is changing treatment for many disorders, including depression
. Much of the research is now being done by physical intervention in the brain—deep brain stimulation. Drug discovery programs are getting less attention.
The pharmaceutical industry has pretty much given up on developing drugs that are more selective in their effects on the brain. Now scientists are interested in identifying and modifying the key brain circuits.
Instead of focusing on dysfunctional neurotransmitters, which Prozac and other drugs target, scientists are finding dysfunctions in a network of interconnected brain regions that process rewarding or aversive responses to emotional stimuli.
The brain is a series of networks that support different aspects of our experience and behavior. So understanding how certain brain areas interact differently when someone gets depressed, for example, tells more than measuring brain activity.
Stimulators have been used in more than 100,000 patients, most for Parkinson’s patients. They are also used for treating pain, epilepsy, eating disorders, addiction, controlling aggression, enhancing memory and other behavior problems. Billions of dollars have been committed to research in this area in the next ten years.
How it works: very small electrodes are implanted in both hemispheres of the brain and connected to a neurostimulator, usually under the skin on the right chest. It allows stimulations of different pulse width and frequency, and “neuromodulates,” or alters, the function of the surrounding brain tissue. This is less invasive than former interventions. And it’s reversible. DBS has also been used in cases of OCD (obsessive-compulsive disorder) and depression.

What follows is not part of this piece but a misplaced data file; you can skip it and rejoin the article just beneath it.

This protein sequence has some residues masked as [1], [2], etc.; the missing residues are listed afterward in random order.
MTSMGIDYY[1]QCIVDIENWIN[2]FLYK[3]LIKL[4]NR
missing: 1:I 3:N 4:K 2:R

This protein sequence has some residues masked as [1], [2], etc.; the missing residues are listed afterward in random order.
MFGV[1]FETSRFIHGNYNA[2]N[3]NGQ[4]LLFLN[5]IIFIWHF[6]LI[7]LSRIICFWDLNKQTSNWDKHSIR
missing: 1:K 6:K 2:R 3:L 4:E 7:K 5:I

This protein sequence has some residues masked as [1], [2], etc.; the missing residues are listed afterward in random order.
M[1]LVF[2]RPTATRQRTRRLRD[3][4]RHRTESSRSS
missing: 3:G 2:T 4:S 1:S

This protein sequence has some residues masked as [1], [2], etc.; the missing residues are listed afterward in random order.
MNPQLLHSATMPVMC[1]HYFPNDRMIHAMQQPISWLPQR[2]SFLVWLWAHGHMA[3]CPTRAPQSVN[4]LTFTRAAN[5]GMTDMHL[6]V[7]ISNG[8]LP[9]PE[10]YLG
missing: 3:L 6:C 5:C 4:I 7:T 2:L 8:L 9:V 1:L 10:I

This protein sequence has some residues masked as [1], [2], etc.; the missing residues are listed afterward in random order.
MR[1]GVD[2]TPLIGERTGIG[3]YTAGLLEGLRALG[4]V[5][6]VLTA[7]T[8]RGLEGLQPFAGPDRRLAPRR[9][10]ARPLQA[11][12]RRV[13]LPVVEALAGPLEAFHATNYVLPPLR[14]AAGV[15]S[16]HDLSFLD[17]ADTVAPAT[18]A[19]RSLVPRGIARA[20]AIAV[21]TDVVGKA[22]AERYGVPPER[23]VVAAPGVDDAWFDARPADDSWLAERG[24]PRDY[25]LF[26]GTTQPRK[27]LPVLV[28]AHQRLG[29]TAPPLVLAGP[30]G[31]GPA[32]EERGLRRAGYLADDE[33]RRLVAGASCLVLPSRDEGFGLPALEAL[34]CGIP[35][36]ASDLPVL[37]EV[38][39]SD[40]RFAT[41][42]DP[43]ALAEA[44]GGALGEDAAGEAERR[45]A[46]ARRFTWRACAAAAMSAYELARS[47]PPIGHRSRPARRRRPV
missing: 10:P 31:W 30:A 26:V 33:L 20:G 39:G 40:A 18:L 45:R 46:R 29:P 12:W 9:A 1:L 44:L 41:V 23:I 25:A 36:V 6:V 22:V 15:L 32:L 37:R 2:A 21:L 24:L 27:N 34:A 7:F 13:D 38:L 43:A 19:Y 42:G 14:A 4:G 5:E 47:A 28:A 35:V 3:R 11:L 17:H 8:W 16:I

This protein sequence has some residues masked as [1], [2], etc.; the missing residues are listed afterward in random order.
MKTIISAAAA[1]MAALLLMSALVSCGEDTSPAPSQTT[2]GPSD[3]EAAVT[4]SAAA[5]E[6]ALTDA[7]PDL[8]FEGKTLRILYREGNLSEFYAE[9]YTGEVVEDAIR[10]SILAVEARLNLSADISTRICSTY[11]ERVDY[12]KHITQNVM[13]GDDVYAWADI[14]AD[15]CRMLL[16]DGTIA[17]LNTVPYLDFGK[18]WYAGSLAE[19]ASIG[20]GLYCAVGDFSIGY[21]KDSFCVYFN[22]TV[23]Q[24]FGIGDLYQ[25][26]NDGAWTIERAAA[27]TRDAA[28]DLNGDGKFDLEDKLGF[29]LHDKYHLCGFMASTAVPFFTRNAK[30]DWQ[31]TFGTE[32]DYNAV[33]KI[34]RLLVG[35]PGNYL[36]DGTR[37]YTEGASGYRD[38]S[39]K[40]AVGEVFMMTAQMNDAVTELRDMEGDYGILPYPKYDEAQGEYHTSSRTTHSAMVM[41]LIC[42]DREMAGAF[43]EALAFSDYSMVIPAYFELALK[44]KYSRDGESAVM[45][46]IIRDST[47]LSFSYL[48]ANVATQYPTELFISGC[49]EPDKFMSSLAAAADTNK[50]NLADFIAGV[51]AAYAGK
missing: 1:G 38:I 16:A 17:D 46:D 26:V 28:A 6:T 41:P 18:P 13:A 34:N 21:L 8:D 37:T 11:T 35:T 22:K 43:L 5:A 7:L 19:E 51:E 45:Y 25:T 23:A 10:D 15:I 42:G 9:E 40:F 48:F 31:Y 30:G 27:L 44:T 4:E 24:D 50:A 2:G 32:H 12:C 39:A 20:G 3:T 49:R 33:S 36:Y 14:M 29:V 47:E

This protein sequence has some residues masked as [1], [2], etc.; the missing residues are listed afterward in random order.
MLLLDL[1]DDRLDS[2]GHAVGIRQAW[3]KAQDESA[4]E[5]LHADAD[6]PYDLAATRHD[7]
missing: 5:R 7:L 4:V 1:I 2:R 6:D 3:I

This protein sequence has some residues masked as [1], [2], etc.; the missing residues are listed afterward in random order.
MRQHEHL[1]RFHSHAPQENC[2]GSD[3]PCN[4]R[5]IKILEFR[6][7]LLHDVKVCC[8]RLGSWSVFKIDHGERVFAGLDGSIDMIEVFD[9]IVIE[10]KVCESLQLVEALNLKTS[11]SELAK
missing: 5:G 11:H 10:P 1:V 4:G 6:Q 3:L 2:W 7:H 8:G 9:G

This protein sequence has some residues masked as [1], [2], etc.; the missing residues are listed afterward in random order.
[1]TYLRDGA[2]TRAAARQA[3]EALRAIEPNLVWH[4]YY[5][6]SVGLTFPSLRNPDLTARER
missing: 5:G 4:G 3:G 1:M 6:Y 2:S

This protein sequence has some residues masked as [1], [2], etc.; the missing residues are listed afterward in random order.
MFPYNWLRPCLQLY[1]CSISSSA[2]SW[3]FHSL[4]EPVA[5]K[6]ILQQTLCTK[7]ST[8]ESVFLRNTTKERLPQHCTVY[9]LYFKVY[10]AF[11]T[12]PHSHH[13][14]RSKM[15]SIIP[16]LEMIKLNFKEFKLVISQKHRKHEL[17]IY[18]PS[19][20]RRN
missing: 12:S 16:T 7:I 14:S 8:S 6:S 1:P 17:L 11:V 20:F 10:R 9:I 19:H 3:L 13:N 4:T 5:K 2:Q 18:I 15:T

There are very different forms of depression depending on which areas of the cortex, or the areas below the cortex, are affected. DBS is likely to lead to less invasive treatments of the brain for depression.
This blog is based on two articles: Changing Brains: Why Neuroscience Is Ending the Prozac Era by Vaughan Bell, The Observer (U.K.) 9-21-2013, and Scientist Interview: Implanted Electrodes Reboot Brain out of Intractable Depression by Gary Stix, Scientific American 10-3-2013. Stix interviewed Thomas Schlaepfer, an expert in deep brain stimulation.
In my last Psychology Today blog I wrote about anxiety, which is often related to depression. Hopefully DBS treatment will also alleviate anxiety and phobias.
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